Tuesday, January 6, 2009
After dinner, we went to a couple of bars to have some drinks and listen to some music. We went to Jane's Groove first shortly before midnight. We had time to get a drink (or two in my case) and dance before everyone was screaming "Happy New Year!" This bar was pretty cool, but the band was nothing worth noting. What was really cool, was this bar had a Nintendo Wii setup so you can play Wii Sports while enjoying your beer and listening to music. Christine kicked my butt in bowling...
After my embarrassing loss, we went to Club FF (Funky Funky). The bouncer convinced us to check it out saying he'd throw in two free drinks with our cover fee. After deciding this was a good deal, we went ahead and bought our way in. Then we found out that everyone was getting free drinks with their cover fee. My negotiation skills felt shamed. The first group we saw had a really good funk sound. We found out the drummer was a guy we had met back in Ilsan a month or two ago while at a coffee shop. An ex-Marine from the Special Forces now teaching at a preschool in Seoul. (I think they made a movie about this with Vin Diesel...). The next band was the last group for the night. They played a lot of covers from Zeppelin to Weezer. It was a good show and a lot of fun to hear some favorites being played onstage.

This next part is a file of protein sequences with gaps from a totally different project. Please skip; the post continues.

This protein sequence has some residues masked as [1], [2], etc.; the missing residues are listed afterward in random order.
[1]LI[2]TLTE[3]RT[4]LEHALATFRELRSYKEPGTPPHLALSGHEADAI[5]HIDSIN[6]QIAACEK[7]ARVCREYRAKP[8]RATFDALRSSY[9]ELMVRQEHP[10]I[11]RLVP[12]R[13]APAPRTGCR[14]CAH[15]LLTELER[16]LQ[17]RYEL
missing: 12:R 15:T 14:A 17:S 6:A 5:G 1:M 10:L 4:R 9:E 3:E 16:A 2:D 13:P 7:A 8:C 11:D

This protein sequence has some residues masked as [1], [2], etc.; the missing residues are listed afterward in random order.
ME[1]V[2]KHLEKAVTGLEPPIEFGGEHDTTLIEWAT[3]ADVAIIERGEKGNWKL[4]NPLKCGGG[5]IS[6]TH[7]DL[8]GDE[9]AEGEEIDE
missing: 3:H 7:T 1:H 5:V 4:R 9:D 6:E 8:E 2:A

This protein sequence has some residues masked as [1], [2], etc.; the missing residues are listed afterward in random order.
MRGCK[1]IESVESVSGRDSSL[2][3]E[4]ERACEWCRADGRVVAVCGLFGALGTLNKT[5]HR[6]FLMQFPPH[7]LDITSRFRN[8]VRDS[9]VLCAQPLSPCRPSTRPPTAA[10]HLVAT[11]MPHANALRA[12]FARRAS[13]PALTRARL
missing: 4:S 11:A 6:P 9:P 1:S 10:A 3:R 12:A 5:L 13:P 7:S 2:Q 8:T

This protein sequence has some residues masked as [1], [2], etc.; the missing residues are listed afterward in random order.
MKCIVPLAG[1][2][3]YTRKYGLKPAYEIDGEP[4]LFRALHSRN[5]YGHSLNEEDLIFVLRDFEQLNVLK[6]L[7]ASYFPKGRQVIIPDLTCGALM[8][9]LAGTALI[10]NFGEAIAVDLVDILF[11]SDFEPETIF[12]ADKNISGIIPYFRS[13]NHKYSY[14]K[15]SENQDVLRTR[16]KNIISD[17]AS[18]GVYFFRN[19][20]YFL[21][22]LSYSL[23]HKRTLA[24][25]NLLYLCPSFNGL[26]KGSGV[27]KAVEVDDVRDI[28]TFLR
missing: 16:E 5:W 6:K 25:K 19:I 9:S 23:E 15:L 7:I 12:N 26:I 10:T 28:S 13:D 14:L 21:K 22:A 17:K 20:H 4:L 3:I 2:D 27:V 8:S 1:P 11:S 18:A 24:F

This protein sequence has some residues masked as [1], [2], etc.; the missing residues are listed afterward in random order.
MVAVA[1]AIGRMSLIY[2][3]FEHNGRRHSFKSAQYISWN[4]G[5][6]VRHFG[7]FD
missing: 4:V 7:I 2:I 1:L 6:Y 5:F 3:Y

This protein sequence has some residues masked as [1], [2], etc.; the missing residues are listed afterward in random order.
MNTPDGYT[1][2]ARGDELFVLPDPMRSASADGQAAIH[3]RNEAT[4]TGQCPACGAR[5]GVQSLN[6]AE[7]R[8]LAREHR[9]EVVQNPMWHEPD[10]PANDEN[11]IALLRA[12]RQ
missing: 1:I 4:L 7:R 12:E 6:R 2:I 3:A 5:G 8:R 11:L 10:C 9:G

Friday, December 26, 2008